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The Guardian: Home Office providing details on returning home to asylum seekers ahead of claims

Date of Publication: 
3 April 2018

Letter sent to asylum seeker before main asylum interview has a 'Help and Advice on Returning Home' section

The Guardian: Home Office providing details on returning home to asylum seekers ahead of claims

03 April 2018

Freedom From Torture told the Guardian yesterday that it was concerned by the revelation that the Home Office has been providing asylum seekers with details of how to return home to their country of origin before their asylum claims have even been considered.

The Guardian reported that it had seen a letter sent by the Home Office Asylum Routing Team to a new asylum seeker ahead of their main asylum interview which also included a 'Help and Advice on Returning Home' section. The section gave details of who to contact at the Home Office for asylum seekers who want to return home and outlined what help would be provided.

Such information has previously not been given to asylum seekers until after their application had been rejected, the Guardian noted.

Freedom From Torture's Sile Reynolds told the Guardian that the Home Office is already dogged by poor decision-making and that presenting return information at the start of an asylum claim would exacerbate these problems by implanting the idea that a claim is likely to be refused. Sile said this would cause vulnerable people to further distrust the system.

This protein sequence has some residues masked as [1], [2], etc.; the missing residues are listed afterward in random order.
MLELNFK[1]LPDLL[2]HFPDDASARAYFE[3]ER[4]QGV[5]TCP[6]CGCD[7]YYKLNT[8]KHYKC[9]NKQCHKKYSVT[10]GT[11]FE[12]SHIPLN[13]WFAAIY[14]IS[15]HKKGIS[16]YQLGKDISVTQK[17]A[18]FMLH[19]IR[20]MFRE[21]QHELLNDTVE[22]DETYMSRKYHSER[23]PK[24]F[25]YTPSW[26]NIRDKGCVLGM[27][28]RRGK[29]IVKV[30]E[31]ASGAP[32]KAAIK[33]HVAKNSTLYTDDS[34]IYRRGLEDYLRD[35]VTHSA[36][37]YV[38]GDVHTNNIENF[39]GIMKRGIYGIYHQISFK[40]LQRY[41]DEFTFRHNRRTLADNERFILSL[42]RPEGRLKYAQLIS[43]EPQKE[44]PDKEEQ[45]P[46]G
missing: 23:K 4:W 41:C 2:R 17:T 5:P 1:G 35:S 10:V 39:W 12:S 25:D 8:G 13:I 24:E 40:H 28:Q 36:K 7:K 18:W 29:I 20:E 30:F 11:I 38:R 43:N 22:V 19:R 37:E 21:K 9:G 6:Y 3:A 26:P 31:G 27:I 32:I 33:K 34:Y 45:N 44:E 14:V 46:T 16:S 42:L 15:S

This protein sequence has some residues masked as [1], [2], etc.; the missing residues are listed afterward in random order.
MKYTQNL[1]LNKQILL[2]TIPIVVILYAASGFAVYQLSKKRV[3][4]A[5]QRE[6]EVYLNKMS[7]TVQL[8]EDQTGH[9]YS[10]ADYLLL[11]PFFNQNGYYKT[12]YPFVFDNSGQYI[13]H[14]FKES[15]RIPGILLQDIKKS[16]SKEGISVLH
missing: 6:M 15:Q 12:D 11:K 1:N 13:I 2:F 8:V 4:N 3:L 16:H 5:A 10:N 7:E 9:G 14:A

Immigration barrister Jan Doerfel said on Twitter that the letter was completely against due process and very underhand.

Amnesty International's Steve Valdez-Symonds asked: "How is someone fleeing persecution supposed to have confidence they'll get a fair hearing from a system so eager it cannot wait to inform them about returning to the conflict, torture & violence they've fled?"

A Home Office spokeswoman told the Guardian the UK had a proud history of granting asylum. She added: "Informing asylum seekers at an early stage about their options to leave the country on a voluntary basis has been part of Home Office practice for more than 10 years. We want to ensure people are fully aware of all the options available to them as early as possible in the asylum process. The letters state clearly that these options are voluntary."